Senior Health: Building muscle and strength into the Golden Years

Senior Health: Building muscle and strength into the Golden Years


(upbeat techno music) – I have always loved physical
fitness since I was young. And have always been active. And I’ve found that it’s
helped me in immeasurable ways. – [Announcer] 61-years young, Marcia McKay is in terrific shape. She makes exercise a part
of her everyday life. But a majority of Americans, particularly those over 60, leave physical fitness behind when they hit their Golden Years. – [Mark] Physical activity is
important for any population, regardless of age. It translates to prevention
of cardiovascular disease, prevention of diabetes. A host of comorbidities that are associated with obesity. People can expect to lose upwards
of 50% of muscle strength, and even up to 80% of muscle power, if they are sedentary
throughout their late adulthood. – [Announcer] It’s commonly thought that adults over a certain age cannot build muscle mass and strength. But a University of
Michigan Health System Study challenges that belief. The results of the study show that not only can older
adults experience improvement, but they can expect
even greater improvement if they engage in progressive
resistance training. Which means that they
are increasing the load and increasing the amount of training that they’re doing over time to accommodate their fitness improvements. Study results suggest that with an average of about 20-and-a-half weeks of training, an individual can increase 1.1 kilograms of lean muscle tissue
over their whole body, or about 2.42 pounds. – I really didn’t start learning
about resistance training and actually doing it, til I was in my late 40s; late 40s. But what I’ve found is
that it strengthened the muscles around the
joints to keep them stable. I have very small bones and
I’m at risk for Osteoporosis. And my bones are strong. So it’s not just the muscle, it’s the joints, the bones and the muscles. So it’s increasingly important
to resistance train. (laughs) – Resistance exercise is a
great way to not only preserve, but to increase lean muscle
tissue and strength capacity, so that people can decrease
risk of slip and fall accidents. They can function more
readily in daily life. Able to stand up out of a chair easier. Walk across the floor, climb a flight of stairs. Anything that requires
manipulating their own body mass. – I would say my goal is to stay healthy. And the resistance keeps me that way. – [Mark] I think anybody
over the age of 50, should strongly consider participating in resistance exercise. A good way for people to start on a resistance training program, is to consider using
their body mass as a load and simply using basic
exercises like squats: Standing up out of a chair. Doing things that use your own body mass through a full range of motion. And then as somebody
becomes more comfortable and they’re interested in pursuing some more advanced level training, it is possible to do that at a gym, with some guidance and expertise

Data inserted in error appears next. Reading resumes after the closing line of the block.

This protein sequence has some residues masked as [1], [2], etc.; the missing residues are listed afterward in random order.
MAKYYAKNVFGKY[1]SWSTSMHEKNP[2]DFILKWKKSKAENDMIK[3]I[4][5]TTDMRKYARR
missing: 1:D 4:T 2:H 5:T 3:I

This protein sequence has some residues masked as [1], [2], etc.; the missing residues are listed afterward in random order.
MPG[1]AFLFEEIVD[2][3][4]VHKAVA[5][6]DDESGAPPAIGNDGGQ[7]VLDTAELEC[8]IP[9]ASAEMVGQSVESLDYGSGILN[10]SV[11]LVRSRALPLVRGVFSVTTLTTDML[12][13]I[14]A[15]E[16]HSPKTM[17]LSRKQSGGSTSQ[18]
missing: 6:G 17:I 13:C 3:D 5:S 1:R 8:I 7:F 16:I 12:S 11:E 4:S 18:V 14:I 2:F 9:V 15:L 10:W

of a fitness consultant. The most influential parameter
to somebody’s function is their strength capacity. And no matter what age an individual is, they can experience significant
strength improvement with resistance exercise. Even into the eighth and
ninth decades of life. – I’ve always been involved in fitness, but as I’ve gotten older, I’ve focused more on weight-training. I feel stronger. I wanna stay healthy, have strong bones and avoid injury. That’s my goal. And try to fight the aging
thing as much as possible. (light uplifting music)

8 Replies to “Senior Health: Building muscle and strength into the Golden Years”

  1. Physical exercise is really important at any age – if you don't already exercise, its never too late to start!

  2. If you would please take a moment to read this, this message is for the well-being of seniors.
    We are a nonprofit organization with the goal of providing informational health and wellness videos for seniors. We want to make our videos as easily accessible to seniors as possible, and with your help we can do this! Please subscribe to our channel, and if you find the time it would help us immensely if you checked out some of our videos. Thank you so much for your time!
    Sincerely,
    Senior Care on TV

  3. Great tips for all of us, regardless of age! Not only does staying active strengthen muscles and improve balance and flexibility, but it's one key step in preventing falls in the elderly. Additional resources available here: http://akhomehealth.com/home-care-library/factors-contributing-fall-ways-prevent-fall/

  4. It's so important for seniors to remain active, and there are so many modified exercise programs available to meet any need. More senior health resources and help for healthy aging can be found here: http://www.ngcare.com/resources/

  5. Honestly when I was in Korea and Taiwan and I was seeing seniors race past me as they climbed up mountains and crouching down/kneeling in a sustained way, I knew that the approach to physical fitness that most people who are elderly/golden years in Canada was NOT the way to go. I am now 34 and I am realizing that I NEED to get physically fit now, as it will be easier the younger I start.

  6. I'm 62, I surf (up to a little overhead) and just placed 2nd overall in Costa Rica Nationals volleyball doubles. No need to stop!

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